By Branden Hunter
The Detroit Pistons opened the 2018-2019 season with a 103-101 win over the Brooklyn Nets. But something was different. No, it was not a new superstar player in Blake Griffin, who scored 26 points. It was not even a new coach in former coach of the year Dwane Casey, who got his first win with the team.
James Hearn was missing from the game. The 27-year-old Detroit Police officer worked security duty at Pistons games and died July 26 in an early morning car crash near Woodward Avenue and State Fair. The car he was driving swerved off Woodward and struck a streetlight or other pole. Hearn served nearly five years on DPD and left behind two children, Anayah, 9, and Kolin, 11 months.
To honor Hearn’s life and service to the team and community, the Pistons set up college scholarships for his children. Over 30 members of his family, including Hearn’s children, were at Little Caesars Arena Wednesday night to help the team and 20,000-plus remember him and the impact he left on those he interacted with.
“I was ecstatic when we found out a month ago that the team wanted to do this,” said Justin Hearn, his brother. “He touched so many lives at that arena and it’s such an honorable thing for the Pistons to do this. If anyone deserved this, it was my brother.”
The scholarships are open for the public to donate through Flagstar Bank and the Pistons organization want its players to support the cause as well. More information on how to donate will follow once provided.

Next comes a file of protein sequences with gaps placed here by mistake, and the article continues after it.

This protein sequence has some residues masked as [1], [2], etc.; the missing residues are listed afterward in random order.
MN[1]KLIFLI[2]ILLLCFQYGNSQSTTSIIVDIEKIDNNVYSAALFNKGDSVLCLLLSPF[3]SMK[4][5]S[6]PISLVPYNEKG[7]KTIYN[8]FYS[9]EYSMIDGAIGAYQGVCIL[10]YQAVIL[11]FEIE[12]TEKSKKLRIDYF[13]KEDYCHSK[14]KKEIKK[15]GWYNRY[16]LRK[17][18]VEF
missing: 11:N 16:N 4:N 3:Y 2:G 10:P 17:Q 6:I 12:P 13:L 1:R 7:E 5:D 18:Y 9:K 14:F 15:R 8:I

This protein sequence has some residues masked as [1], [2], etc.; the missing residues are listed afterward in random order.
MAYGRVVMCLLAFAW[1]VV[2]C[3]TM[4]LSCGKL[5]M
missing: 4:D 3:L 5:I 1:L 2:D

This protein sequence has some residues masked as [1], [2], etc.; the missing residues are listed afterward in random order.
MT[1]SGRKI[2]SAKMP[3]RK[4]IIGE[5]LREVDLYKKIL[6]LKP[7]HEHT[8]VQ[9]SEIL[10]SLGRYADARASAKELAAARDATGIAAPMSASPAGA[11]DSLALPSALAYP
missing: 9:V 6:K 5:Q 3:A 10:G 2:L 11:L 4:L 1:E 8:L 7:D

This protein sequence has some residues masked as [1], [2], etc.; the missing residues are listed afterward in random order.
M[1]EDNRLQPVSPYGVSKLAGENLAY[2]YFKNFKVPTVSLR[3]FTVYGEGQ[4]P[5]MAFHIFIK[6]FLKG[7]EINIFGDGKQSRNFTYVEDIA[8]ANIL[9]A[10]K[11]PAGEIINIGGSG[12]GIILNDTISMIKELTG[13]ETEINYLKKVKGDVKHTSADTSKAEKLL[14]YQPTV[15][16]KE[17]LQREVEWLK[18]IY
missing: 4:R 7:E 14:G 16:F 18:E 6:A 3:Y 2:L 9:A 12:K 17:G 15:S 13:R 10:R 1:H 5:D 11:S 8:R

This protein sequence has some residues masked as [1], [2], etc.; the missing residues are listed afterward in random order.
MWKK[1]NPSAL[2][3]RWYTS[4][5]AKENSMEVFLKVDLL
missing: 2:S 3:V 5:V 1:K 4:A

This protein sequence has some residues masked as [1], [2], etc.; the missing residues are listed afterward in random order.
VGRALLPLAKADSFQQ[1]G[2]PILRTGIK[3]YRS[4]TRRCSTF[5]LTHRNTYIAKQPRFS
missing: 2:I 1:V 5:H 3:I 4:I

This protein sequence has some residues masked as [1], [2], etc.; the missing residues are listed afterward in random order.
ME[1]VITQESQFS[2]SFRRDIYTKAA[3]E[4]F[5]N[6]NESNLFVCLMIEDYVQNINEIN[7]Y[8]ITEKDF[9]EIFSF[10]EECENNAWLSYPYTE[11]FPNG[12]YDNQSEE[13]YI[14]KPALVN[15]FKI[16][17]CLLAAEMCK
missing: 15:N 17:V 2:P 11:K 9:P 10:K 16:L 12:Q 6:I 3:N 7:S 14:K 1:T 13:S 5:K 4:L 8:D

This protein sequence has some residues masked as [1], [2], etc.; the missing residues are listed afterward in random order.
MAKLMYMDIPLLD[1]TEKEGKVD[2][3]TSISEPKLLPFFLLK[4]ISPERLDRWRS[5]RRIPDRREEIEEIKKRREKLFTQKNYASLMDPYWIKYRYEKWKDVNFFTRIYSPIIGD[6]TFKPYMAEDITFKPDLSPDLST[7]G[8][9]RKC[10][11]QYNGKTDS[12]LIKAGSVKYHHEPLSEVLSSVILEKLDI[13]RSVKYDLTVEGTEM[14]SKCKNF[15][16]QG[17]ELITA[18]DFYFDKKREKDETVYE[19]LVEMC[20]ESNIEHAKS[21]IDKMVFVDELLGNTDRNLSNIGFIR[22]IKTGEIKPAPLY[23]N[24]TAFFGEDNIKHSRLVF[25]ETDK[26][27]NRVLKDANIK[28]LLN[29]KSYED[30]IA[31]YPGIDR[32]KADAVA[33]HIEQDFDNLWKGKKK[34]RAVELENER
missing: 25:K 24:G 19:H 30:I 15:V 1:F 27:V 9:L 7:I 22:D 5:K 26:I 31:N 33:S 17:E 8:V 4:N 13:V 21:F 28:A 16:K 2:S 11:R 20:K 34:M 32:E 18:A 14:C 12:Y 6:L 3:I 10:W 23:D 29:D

One player that Hearn impacted off the court was Pistons All-Star center Andre Drummond. When Hearn passed away, Drummond took to Instagram to memorialize the fallen Detroit Police officer.
“Sending my condolences and keeping the family of James Hearn and his wife’s family in my prayers…you will be missed in the arena,” Drummond wrote in the caption.
Drummond scored 24 points and grabbed 20 rebounds in the win over the Nets and said nothing but great things about Hearn and how his organization chose to honor him.
“I think that’s very awesome,” Drummond said after the game. “He was a great guy. Every time I saw him, he was always smiling and full of joy. It’s sad to see him gone and I was really upset and sad to hear the news. My condolences go out to his family and I think the Pistons did a great thing for his family.”
Among other accomplishments while on the force, Hearn had been awarded a lifesaving citation for rushing into a burning building to save someone. He also participated in the police department’s Team-Up program, in which officers work as assistant coaches on youth sports teams for a season. Hearn helped other children and now the community he served wants to assist his.
“These scholarships are going to do great things for the future of his children,” said Hearn. “They are young, and they will need their education in the future. This is going to give them a huge advantage going forward to already have money for college. This takes a burden off of our family.”
Hearn graduated from Detroit Martin Luther King High School in 2009.
This article originally appeared in the Michigan Chronicle.